Superfly II Durability
One of the first things you’ll notice when lacing up a pair of Superfly II‘s for the first time is that the upper is much sterner and less flexible than the Superfly I, clearly a redevelopment by Nike to avoid the problems that plagued the original upon launch. This soon begins to work with your foot, but it’s nice to know that there’s always that firm layer of synthetic between an opponents studs and your feet.
The chassis of the football boot feels fantastic to play in. The Carbon Fiber soleplate feels solid underfoot, bending with the toes, but with little give going the other way, making this the most durable-feeling entry in the Mercurial range since the Vapor III.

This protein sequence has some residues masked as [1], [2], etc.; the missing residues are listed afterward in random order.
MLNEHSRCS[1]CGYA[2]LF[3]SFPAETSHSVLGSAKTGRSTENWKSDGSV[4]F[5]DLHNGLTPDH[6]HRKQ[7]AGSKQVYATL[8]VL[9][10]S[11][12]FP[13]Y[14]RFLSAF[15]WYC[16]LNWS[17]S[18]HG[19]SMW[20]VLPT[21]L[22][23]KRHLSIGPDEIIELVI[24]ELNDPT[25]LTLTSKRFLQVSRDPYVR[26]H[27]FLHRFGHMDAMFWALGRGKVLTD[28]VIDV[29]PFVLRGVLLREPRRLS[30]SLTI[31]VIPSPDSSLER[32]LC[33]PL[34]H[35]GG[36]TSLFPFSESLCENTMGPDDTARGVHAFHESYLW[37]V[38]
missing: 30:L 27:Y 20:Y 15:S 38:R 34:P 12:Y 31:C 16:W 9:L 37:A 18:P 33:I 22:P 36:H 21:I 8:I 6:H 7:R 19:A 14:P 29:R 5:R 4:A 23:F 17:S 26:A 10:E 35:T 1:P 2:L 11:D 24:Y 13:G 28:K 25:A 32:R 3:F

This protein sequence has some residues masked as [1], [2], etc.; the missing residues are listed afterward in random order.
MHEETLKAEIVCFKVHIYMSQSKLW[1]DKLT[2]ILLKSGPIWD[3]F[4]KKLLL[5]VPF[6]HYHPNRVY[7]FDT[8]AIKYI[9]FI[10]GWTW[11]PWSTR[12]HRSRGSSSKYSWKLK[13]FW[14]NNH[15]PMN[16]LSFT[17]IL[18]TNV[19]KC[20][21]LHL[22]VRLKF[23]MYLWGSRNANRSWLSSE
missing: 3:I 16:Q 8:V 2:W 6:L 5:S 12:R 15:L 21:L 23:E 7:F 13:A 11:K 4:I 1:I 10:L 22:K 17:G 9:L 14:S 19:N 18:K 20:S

Despite playing on Soft Ground and the occasional bit of light rain, I was impressed that the football boot didn’t let any water in through the new adaptable studs. Also, the boot has no ventilation anywhere on it – meaning that even in the wet your feet will stay dry.
As mentioned earlier, once your foot and boot get used to each other, the FlyWire keeps the football boot very close your foot; in particular the heel. Obviously designed to compensate for the lack of a heel counter, the fit certainly keeps your feet locked in place, but I would be concerned as to how much protection it would offer the heel and Achilles area in a tough tackle.
Superfly II Feel